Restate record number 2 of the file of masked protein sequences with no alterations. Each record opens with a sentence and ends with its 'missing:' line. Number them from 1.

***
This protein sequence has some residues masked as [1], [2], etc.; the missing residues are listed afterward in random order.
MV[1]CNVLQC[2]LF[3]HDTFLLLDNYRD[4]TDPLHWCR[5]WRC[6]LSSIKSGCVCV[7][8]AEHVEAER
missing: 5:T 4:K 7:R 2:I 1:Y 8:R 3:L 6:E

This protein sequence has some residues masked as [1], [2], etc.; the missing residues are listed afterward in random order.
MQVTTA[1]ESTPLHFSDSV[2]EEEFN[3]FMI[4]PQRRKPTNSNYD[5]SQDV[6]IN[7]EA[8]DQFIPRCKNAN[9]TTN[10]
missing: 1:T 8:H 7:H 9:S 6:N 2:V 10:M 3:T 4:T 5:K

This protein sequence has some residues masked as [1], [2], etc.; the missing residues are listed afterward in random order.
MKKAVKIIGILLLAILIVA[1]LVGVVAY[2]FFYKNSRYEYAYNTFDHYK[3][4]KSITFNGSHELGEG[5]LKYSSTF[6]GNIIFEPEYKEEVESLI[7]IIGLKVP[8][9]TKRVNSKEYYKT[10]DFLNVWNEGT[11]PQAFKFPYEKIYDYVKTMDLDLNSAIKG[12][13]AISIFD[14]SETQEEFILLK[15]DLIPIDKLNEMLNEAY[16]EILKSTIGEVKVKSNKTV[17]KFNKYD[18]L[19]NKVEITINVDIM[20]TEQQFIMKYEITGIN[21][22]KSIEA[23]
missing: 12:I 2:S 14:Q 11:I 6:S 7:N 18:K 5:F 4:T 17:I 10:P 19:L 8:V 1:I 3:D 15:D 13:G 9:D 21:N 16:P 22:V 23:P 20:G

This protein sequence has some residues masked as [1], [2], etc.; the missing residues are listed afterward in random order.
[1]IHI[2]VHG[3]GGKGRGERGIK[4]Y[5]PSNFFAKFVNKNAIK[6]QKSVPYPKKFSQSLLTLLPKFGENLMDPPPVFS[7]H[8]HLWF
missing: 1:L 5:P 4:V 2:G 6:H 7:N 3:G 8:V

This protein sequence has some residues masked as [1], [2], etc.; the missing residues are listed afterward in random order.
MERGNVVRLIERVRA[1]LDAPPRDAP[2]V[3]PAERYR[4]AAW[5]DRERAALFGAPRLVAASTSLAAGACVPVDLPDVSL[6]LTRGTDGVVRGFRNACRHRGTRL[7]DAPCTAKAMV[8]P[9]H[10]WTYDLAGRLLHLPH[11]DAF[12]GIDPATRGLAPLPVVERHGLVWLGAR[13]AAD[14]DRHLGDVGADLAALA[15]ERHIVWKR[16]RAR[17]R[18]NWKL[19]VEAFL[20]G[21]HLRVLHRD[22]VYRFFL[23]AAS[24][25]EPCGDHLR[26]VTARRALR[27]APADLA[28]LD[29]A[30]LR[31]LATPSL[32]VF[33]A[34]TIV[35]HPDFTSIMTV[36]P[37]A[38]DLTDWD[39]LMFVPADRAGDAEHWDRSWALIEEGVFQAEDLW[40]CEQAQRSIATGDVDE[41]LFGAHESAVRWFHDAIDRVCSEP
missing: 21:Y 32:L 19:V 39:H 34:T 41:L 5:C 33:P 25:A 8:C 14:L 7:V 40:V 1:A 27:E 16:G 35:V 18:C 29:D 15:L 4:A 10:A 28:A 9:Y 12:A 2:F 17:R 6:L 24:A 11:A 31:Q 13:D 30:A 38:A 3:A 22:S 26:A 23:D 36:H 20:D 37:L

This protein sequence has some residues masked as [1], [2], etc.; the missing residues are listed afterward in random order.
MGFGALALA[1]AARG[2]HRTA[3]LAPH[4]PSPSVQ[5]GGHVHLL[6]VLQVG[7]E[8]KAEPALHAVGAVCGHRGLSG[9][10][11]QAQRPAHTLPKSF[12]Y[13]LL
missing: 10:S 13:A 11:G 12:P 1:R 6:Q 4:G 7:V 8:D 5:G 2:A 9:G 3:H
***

This protein sequence has some residues masked as [1], [2], etc.; the missing residues are listed afterward in random order.
MQVTTA[1]ESTPLHFSDSV[2]EEEFN[3]FMI[4]PQRRKPTNSNYD[5]SQDV[6]IN[7]EA[8]DQFIPRCKNAN[9]TTN[10]
missing: 1:T 8:H 7:H 9:S 6:N 2:V 10:M 3:T 4:T 5:K